Health care associated infections: a metaanalysis of costs and financial impact on the US health care system.
JAMA Intern Med, 173 (2013 Dec 9-23), pp. 2039-2046
[7]
S.S. Magill, J.R. Edwards, W. Bamberg, Z.G. Beldavs, G. Dumyati, M.A. Kainer, et al.
Multistate point prevalence survey of health care-associated infections.
N Eng J Med, 370 (2014), pp. 1198-1208
[8]
Y. Mu, J.R. Edwards, T.C. Horan, S.I. Berrios-Torres, S.K. Fridkin.
Improving risk adjusted measures of surgical site infection for the national healthcare safety network.
Infect Control Hosp Epidemiol, 32 (2011), pp. 970-986
[9]
CDC National and State Healthcare. Associated infections progress report. Available from: www.cdc.gov/hai/surveillance/progress-report/index.html.
[10]
Surveillance of surgical site infections in European hospitals HAISSI protocol. Stockholm: European Centre for Disease Prevention and Control; 2012. Available from: https://ecdc.europa.eu/sites/./120215_TED_SSI_protocol.pdf.
[11]
G. Ortega, D.S. Rhee, D.J. Papandria, J. Yang, A.M. Ibrahim, A.D. Shore, et al.
An evaluation of surgical site infections by wound classification system using the ACS-NSQIP.
J Surg Res, 174 (2012), pp. 33-38
[12]
J. Ruiz-Tovar, C. Llavero, V. Morales, C. Gamallo.
Total occlusive ionic silver containing dressing vs mupirocin ointment application vs conventional dressing in elective colorectal surgery: effect on incisional surgical site infection.
J Am Coll Surg, 221 (2015), pp. 424-429
[13]
L.C. Argenta, M.J. Morykwas.
Vacuum-assisted closure: a new method for treatment: clinical experience.
Ann Plast Surg, 38 (1997), pp. 563-577
[14]
M. Watanabe, H. Suzuki, S. Nomura, K. Maejima, N. Chihara, O. Komine, et al.
Risk factors for surgical site infection in emergency colorectal surgery: a retrospective analysis.
Surg Infect, 15 (2014), pp. 256-261
[15]
G. Lozano-Balderas, A. Ruiz-Valasco-Santocruz, J.A. Diaz-Elizondo, J.A. Gómez-Navarro, E. Flores-Villalba.
Surgical site infection rate drops to 0% using a vacuum-assisted closure in contaminate/dirty infected laparotomy wounds.
Am Surg, 83 (2017), pp. 512-514
[16]
M. Kobayashi, Y. Mohri, Y. Inoue, Y. Okita, C. Miki, M. Kusunoki.
Continuous follow-up of surgical site infections for 30 days after colorectal surgery.
World J Surg, 32 (2008), pp. 1142-1146
[17]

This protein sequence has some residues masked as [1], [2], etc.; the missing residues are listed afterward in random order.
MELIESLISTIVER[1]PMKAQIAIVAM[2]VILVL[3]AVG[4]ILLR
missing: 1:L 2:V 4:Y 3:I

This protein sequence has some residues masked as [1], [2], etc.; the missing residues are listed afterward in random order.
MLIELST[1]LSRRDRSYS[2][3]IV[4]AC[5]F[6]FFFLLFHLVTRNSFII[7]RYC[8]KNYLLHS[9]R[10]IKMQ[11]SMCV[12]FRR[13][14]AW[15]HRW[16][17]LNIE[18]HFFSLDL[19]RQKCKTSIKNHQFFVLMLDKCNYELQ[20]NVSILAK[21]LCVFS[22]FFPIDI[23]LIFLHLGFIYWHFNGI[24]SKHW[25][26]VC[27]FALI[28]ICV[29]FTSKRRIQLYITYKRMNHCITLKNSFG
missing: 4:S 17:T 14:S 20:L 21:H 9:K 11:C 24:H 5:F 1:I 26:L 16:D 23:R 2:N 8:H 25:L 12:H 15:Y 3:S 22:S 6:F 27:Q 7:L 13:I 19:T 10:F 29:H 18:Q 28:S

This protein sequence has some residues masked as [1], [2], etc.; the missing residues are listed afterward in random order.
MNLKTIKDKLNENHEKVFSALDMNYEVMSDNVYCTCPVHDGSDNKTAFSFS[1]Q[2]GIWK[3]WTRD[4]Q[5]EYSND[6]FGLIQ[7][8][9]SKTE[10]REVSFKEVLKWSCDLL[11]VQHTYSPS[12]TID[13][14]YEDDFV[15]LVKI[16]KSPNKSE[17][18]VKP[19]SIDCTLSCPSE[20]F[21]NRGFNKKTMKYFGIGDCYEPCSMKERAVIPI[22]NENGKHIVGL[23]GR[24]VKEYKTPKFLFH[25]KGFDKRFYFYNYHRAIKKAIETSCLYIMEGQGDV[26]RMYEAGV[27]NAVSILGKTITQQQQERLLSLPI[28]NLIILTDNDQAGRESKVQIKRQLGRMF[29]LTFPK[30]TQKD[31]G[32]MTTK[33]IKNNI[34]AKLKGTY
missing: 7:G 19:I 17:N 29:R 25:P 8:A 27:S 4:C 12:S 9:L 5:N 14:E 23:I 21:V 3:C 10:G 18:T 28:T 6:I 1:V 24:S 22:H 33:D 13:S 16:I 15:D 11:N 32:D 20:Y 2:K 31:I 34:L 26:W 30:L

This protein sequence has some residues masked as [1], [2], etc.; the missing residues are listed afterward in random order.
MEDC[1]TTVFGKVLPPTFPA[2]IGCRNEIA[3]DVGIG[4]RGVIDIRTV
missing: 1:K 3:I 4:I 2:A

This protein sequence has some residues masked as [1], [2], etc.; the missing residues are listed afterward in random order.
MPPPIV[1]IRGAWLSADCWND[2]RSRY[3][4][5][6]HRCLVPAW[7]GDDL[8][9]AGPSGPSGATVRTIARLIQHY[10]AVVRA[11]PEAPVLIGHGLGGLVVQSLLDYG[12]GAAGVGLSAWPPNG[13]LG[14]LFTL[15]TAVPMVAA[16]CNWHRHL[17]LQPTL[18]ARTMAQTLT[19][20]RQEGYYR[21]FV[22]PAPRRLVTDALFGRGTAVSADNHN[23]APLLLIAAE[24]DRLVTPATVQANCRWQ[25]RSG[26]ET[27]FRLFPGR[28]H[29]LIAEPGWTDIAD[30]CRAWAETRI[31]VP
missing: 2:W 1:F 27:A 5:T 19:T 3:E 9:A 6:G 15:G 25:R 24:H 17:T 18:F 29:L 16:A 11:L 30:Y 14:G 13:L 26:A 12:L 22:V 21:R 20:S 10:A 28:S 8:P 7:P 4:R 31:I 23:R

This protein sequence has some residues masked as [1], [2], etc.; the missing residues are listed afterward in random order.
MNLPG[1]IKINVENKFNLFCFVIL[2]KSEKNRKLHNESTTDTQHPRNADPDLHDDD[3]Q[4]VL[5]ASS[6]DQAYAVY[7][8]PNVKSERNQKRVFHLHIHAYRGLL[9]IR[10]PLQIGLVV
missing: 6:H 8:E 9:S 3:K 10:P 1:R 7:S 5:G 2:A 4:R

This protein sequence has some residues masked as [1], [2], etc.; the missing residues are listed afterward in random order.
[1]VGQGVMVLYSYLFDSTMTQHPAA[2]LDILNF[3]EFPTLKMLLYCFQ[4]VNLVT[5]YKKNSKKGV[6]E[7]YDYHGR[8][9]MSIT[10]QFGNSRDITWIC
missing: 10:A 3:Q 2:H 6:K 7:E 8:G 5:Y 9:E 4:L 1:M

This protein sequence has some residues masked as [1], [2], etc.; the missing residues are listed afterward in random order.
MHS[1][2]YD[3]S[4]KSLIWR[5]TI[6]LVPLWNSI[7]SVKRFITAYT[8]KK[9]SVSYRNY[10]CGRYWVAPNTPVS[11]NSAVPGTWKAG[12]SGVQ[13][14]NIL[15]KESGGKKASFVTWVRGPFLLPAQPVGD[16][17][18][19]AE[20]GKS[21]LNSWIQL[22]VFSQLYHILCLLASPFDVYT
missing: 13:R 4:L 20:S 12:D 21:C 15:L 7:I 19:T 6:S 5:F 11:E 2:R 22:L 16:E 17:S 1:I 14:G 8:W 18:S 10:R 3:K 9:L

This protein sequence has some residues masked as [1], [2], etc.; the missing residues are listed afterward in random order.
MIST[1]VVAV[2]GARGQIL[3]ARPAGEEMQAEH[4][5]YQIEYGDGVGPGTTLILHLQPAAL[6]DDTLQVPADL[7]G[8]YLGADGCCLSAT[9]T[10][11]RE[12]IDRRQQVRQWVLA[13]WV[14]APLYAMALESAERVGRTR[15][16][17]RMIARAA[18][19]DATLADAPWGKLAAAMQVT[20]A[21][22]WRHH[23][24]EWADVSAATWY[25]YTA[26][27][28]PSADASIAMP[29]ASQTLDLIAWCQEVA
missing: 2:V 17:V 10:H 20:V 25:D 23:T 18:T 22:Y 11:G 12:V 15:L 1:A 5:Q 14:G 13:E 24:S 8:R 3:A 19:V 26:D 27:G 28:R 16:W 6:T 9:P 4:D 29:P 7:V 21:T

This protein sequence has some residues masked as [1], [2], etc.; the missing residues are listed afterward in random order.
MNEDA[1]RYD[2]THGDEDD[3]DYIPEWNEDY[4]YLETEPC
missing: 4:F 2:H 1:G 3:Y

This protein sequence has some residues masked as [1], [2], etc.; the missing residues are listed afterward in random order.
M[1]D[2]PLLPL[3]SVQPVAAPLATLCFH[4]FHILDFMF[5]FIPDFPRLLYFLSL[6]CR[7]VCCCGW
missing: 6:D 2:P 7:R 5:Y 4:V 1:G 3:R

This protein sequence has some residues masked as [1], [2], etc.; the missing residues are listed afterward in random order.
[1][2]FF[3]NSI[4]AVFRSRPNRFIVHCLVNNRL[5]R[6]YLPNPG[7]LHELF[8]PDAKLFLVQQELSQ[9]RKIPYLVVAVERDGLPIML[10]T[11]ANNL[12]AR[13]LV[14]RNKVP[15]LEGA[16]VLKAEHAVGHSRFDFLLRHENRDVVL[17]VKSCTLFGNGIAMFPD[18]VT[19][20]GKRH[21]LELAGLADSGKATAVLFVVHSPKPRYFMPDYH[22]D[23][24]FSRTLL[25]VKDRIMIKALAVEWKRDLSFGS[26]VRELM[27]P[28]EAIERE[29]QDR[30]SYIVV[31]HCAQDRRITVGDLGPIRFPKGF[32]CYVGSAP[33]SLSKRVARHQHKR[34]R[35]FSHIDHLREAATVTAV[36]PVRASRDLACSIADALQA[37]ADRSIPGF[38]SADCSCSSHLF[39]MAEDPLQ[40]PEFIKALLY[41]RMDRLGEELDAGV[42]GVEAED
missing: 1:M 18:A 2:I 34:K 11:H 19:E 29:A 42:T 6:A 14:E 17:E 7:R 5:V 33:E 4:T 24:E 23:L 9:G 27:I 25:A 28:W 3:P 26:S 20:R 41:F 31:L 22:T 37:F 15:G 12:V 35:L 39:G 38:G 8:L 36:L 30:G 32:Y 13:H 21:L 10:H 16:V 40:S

T. Konishi, T. Watanabe, J. Kishimoto, H. Nagawa.
Elective colon and rectal surgery differ in risk factors for wound infection: results of prospective surveillance.
[18]
R.L. Smith, J.K. Bohl, S.T. McElearney, C.M. Friel, M.M. Barclay, R.G. Sawyer, et al.
Wound infection after elective colorectal resection.
[19]
S.E. Tevis, B.M. Kohlnhofer, S. Stringfield, E.F. Foley, B.A. Harms, C.P. Heise, et al.
Postoperative complications in patients with rectal cancer are associated with delays in chemotherapy that lead to worse disease-free and overall survival.
Dis Colon Rectum, 56 (2013), pp. 1339-1348
[20]
J.E. Keenan, P.J. Speicher, J.K.M. Thacker, M. Walter, M. Kuchibhatla, C.R. Mantyh.
The preventive surgical site infection bundle in colorectal surgery.
JAMA Surg, 149 (2014), pp. 1045
[21]
E. Zimlichman, D. Henderson, O. Tamir, C. Franz, P. Song, C.K. Yamin, et al.
Health care associated infections.
JAMA Intern Med, 173 (2013), pp. 2039
[22]
D.P. O’Leary, C. Peirce, B. Anglim, M. Urton, E. Concannon, M. Carter, et al.
Prophylactic negative pressure dressing use in closed laparotomy wounds following abdominal operations: a randomized, controlled, open-label trial: the P.I.C.O. trial.
Ann Surg, 265 (2017), pp. 1082-1086
[23]
D.P. Orgill, E.K. Manders, B.E. Sumpio, R.C. Lee, C.E. Attinger, G.C. Gurtner, et al.
The mechanisms of action of vacuum assistedclosure: more to learn.
Surgery, 146 (2009), pp. 40-51
[24]
V. Saxena, C.W. Hwang, S. Huang, Q. Eichbaum, D. Ingber, D.P. Orgill.
Vacuum assisted closure: microdeformations of wounds and cellproliferation.
Plast Reconstr Surg, 114 (2004), pp. 1086-1096
[25]
M.J. Morykwas, J. Simpson, K. Punger, A. Argenta, L. Kremers, J. Argenta.